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Following narrow victories for Raphael G. Warnock and T. Jonathan “Jon” Ossoff in the runoff elections for Georgia’s Senate seats, Harvard students met the news of a Democratic-controlled Senate with a mix of elation, regret, and tempered anticipation.
Ossoff defeated former Sen. David A. Perdue Jr. (R-Ga.) by 1.2 points, while Warnock defeated Sen. Kelly L. Loeffler (R-Ga.) by about two points. With these victories, Democrats will hold a narrow majority in the Senate, with Vice President-elect Kamala D. Harris as the tiebreaker in the 50-50 split.
Several Harvard students spent the day celebrating the Senate results, with many in states of disbelief. Anna L. Duffy ’21, who worked as a Democratic field organizer in Georgia, said she spent the runoff day celebrating on a call with other campaigners for the Georgia Democrats.
M. Kate H. Travis ’22, who worked as a field organizer for several Democratic candidates in 2020, said she was “shocked and ecstatic” at the results.
“Before the election, I didn’t want to give myself the chance to hope for this because I didn’t want to have to deal with a major letdown again,” she said.
J. Alexander White III ’23, who served as a delegate for Virginia in the 2020 Democratic National Convention, said his peers were “excited and cautiously optimistic across the board” about the results.
“I rode to work that day listening to ‘Georgia on my Mind’ by Ray Charles,” he added.
Kimani E. Panthier ’24 said he thought the Democrats had a “pretty solid chance” of taking the Senate back in November when no candidate reached the 50 percent threshold required for an outright win. The day of the runoffs, he said he stayed up until 2 a.m. watching the news all day. Knowing that Warnock will become the first Black man to represent Georgia in the Senate gives him “immense joy,” he said, calling the pathbreaking moment “monumental.”
Though Democrats will control the executive and legislative branches, some students called for renewed bipartisan cooperation. Amen H. Gashaw ’24, vice president of Harvard Undergraduates for Bipartisan Solutions, said leaders should prioritize compassion and cooperation across the aisle.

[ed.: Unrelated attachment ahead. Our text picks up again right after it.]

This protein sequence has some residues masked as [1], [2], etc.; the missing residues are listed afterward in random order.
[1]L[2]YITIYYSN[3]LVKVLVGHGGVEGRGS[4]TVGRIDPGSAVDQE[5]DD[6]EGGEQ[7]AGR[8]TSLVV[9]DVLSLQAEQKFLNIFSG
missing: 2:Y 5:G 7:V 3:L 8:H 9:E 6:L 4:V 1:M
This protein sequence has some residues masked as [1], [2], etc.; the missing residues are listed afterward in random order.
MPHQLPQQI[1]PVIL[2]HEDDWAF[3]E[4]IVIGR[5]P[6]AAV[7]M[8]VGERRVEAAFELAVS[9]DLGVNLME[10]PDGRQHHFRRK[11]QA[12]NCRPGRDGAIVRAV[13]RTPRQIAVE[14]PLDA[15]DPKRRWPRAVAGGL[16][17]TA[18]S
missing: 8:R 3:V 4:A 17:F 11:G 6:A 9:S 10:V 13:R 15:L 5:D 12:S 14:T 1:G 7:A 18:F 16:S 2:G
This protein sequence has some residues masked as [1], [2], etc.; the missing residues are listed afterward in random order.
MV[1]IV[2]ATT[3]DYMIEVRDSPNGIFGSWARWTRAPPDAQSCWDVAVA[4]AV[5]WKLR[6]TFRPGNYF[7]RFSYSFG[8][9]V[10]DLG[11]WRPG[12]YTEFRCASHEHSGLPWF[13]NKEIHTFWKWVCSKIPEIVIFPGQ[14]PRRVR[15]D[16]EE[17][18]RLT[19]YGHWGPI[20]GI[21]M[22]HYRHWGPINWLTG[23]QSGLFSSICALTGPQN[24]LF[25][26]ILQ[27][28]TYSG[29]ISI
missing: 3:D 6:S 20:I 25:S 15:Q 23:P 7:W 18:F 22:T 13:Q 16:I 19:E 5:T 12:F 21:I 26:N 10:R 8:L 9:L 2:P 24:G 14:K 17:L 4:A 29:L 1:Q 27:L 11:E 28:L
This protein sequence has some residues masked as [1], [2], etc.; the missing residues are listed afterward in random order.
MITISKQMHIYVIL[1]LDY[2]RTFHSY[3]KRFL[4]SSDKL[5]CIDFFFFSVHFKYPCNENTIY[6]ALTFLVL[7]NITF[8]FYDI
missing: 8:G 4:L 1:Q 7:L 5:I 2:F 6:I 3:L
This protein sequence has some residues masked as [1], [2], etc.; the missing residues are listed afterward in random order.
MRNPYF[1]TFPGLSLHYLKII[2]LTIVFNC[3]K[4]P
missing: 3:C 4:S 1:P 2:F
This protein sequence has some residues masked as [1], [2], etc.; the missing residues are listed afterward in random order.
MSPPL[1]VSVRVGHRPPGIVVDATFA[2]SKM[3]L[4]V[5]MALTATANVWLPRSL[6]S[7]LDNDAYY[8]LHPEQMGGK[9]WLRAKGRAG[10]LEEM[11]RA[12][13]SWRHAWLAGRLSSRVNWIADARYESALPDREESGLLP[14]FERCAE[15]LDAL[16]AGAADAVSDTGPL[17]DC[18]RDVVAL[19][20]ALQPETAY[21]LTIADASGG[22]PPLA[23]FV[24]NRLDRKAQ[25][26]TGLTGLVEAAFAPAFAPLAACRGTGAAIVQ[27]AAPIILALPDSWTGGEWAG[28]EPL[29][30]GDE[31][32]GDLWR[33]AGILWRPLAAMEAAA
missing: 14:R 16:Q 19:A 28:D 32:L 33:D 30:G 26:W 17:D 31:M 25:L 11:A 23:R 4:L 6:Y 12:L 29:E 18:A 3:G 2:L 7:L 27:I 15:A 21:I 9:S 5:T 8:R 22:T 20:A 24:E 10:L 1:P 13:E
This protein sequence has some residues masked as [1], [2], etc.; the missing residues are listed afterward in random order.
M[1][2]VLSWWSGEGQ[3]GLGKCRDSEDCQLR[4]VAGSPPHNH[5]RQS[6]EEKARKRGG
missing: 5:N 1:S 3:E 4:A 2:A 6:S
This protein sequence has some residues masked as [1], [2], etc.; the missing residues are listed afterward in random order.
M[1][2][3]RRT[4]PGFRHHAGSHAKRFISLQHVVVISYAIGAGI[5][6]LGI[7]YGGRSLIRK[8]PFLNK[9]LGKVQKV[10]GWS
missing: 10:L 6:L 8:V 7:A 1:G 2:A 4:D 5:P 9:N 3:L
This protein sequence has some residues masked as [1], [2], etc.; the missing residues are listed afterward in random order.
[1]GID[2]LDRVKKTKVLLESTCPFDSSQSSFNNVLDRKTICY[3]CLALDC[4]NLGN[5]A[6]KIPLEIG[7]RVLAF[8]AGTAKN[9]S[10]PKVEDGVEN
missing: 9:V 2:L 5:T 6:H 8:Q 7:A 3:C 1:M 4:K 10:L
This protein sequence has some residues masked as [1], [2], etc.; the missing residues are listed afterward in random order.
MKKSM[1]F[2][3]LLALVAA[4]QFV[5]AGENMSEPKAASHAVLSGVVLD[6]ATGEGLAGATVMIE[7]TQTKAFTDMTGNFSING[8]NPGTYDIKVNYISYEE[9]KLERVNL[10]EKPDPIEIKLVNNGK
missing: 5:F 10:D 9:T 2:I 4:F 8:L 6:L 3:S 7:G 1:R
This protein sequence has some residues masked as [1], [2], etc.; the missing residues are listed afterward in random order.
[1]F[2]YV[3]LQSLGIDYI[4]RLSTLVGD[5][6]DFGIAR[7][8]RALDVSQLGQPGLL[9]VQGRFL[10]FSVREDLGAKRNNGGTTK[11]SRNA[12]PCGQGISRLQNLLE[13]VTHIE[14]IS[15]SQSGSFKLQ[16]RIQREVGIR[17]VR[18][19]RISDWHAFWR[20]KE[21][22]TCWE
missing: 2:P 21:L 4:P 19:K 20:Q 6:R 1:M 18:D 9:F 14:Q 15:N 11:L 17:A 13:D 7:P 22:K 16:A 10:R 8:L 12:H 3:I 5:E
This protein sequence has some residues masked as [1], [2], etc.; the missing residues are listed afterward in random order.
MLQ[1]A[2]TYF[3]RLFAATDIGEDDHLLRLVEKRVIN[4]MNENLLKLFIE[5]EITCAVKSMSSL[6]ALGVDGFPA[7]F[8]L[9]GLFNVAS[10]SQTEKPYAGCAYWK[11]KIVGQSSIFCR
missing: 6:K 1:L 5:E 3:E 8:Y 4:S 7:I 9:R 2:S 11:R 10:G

“We've seen a lot of vilification of the right at large, and I don’t think that a lot of that denigration of conservatism to be fully in good conscience,” Gashaw said. “There’s room for both sides on campus and beyond to just grow in understanding and empathy and do their best to adopt the perspectives of their opponents.”
Kyle A. Englander ’23, president of the Harvard Republican Club, said that he “admittedly was unhappy” with the Georgia results. He said he hopes, however, that both elected officials and Harvard students will “lower the animus,” especially following the riots in Washington, D.C. last week.
“Moving forward, putting a premium on the character of our leaders is going to be really important,” he said. “There is rebuilding that needs to be done.”
Some students said they are doubtful that Congress will pass certain progressive policies they have pushed for, even with both chambers of Congress and the presidency controlled by the Democrats.
“People will have to evaluate whether they believe in the Democrats’ ability to deliver the change that they’ve promised, versus what I predict will be a relative inaction on the part of the Biden administration,” said Benjamin B. Roberts ’23, treasurer for Harvard Young Democratic Socialists of America.
Travis said she is hopeful for meaningful progressive change both in legislation and political culture.
“I’m excited to see a turnback to a respect for democratic norms and people considering progressive policies not just as a thought experiment, but as a real possibility for this country,” Travis said.
—Staff writer Simon J. Levien can be reached at email@example.com. Follow him on Twitter @simonjlevien.
—Staff writer Alexandra N. Wilson can be reached at firstname.lastname@example.org. Follow her on Twitter @alex_wilson2023.
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